Each Day Is A Gift

I'm struggling with the onslaught of time. Maybe it's the fact that I'm turning 50 in a few weeks. Maybe it's that I attended the funeral of an old business colleague, friend and mentor who unfortunately was taken away much too early (at 66) due to Alzheimer's. Or maybe it's that my oldest daughter is graduating high school this week. Whatever the reason, I just want everything to slow down a little.

At the funeral, which was in a Baptist church, the pastor comforted the congregation by telling them that this life is really a trial run for the after life. The days we spend in our corporal form are "pointless... a cruel joke" with "little meaning." He used the analogy of a dragonfly, which lives two lives, one in a larval stage as a nymph buried at the bottom of a slough (presumably analogous to our earthly stint) and the other as the aerobatic insect we're familiar with.  He was a little shaky on his biology, but I got the point. I just don't happen to agree with it.



I have a significantly different view of things. I think the days we spend here, each and every one of them, are precious beyond compare.  In fact, one of our company's core values enshrines this: "Each day is a gift." One of our staff added a fitting tag: "that's why we call it the present." If you believe in an afterlife, that's fine. But don't let that belief lift the burden from your shoulders of living each and every day to its fullest. It's all too easy to let each precious 24-hour parcel slip away, as we get caught up in the day-to-day.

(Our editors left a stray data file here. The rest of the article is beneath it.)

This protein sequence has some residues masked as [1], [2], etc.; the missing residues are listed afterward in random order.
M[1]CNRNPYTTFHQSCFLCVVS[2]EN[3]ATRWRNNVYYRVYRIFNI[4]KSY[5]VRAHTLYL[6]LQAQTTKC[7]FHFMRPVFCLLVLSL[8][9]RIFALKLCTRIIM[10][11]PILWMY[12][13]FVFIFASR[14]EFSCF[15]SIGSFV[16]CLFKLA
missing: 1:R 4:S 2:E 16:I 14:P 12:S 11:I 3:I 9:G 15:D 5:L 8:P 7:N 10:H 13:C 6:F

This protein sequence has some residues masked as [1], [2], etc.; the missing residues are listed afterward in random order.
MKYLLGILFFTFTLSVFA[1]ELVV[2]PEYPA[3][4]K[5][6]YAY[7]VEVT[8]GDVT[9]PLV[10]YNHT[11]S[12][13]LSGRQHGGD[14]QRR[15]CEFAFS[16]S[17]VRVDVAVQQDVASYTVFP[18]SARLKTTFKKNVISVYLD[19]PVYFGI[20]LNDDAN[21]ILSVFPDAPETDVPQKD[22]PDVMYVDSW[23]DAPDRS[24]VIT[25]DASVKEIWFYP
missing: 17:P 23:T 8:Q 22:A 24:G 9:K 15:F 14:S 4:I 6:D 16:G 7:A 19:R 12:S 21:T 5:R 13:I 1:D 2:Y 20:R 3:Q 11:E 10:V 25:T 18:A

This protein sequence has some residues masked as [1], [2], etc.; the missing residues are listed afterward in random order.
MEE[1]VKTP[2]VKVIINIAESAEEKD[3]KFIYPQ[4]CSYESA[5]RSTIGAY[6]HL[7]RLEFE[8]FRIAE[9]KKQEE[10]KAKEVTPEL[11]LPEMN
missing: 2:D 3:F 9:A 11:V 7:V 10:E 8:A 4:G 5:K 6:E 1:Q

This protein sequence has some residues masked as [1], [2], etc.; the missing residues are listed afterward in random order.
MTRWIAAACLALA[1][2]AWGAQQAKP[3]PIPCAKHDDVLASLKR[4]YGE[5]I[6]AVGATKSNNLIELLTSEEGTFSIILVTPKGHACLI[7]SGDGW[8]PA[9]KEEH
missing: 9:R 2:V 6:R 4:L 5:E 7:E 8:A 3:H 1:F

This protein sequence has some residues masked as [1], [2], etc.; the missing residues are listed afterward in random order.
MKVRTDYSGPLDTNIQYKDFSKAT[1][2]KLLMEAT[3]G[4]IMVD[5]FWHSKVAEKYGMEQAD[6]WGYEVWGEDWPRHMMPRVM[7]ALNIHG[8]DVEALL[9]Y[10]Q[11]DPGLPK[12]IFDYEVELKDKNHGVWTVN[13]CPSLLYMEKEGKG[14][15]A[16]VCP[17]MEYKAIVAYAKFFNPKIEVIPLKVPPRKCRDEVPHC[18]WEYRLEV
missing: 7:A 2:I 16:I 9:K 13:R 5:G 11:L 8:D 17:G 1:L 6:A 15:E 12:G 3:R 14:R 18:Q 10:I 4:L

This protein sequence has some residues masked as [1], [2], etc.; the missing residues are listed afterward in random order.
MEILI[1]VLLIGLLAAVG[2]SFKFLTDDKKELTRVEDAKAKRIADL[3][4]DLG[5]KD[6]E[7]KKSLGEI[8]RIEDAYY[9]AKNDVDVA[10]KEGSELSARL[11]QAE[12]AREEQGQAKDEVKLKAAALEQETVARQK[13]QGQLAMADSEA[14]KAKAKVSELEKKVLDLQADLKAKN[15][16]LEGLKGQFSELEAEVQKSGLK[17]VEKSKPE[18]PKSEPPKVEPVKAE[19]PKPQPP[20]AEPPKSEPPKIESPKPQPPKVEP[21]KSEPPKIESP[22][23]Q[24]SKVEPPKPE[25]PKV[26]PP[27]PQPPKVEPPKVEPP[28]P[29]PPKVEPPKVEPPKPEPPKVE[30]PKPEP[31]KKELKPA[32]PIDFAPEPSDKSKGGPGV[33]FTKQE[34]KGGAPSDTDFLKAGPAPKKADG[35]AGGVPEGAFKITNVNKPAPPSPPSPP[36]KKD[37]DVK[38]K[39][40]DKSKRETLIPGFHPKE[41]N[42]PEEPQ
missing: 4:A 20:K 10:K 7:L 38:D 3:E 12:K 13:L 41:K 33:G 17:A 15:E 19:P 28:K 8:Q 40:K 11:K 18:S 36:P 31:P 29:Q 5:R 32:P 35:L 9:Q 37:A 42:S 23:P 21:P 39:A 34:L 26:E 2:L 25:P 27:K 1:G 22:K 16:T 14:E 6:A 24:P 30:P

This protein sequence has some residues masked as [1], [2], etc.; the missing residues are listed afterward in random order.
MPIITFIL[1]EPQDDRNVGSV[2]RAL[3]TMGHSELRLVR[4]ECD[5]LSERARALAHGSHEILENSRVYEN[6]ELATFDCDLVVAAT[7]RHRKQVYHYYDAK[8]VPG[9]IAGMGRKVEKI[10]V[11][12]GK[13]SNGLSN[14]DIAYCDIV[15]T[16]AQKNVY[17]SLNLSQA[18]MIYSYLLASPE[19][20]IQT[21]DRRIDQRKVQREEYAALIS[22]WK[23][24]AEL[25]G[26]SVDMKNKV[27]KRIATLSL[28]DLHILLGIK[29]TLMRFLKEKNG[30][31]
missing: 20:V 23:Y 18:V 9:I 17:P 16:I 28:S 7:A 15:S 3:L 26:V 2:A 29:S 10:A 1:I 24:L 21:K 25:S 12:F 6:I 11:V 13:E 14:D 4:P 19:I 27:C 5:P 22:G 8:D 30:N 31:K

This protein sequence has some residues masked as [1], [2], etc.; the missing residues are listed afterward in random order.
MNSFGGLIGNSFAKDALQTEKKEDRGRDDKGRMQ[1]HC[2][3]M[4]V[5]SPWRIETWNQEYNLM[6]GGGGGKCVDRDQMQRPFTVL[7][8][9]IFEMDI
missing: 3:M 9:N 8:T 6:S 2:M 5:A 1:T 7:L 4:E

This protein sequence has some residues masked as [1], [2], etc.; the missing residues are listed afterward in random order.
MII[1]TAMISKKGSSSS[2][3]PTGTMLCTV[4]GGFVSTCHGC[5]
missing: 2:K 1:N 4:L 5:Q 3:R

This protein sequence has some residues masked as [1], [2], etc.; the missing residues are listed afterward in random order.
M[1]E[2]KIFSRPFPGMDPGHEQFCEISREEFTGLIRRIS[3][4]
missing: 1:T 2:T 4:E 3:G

I also don't believe our lives are pointless. Far from it. Our lives here are the whole point. At the start of each day, you're given the chance to make a difference, to improve the world just a little bit. In Canada, the average life span of a male at birth is 78.3 years. That means, if I hit the average, in my life I'll have 28, 579 chances to do something meaningful in my time here on earth.  I've already used about two thirds of those chances with questionable outcomes, but statistically speaking, I still have a little over 10,000 in my account. That, I believe, is a number I should pay close attention to, because each day, that balance declines by one.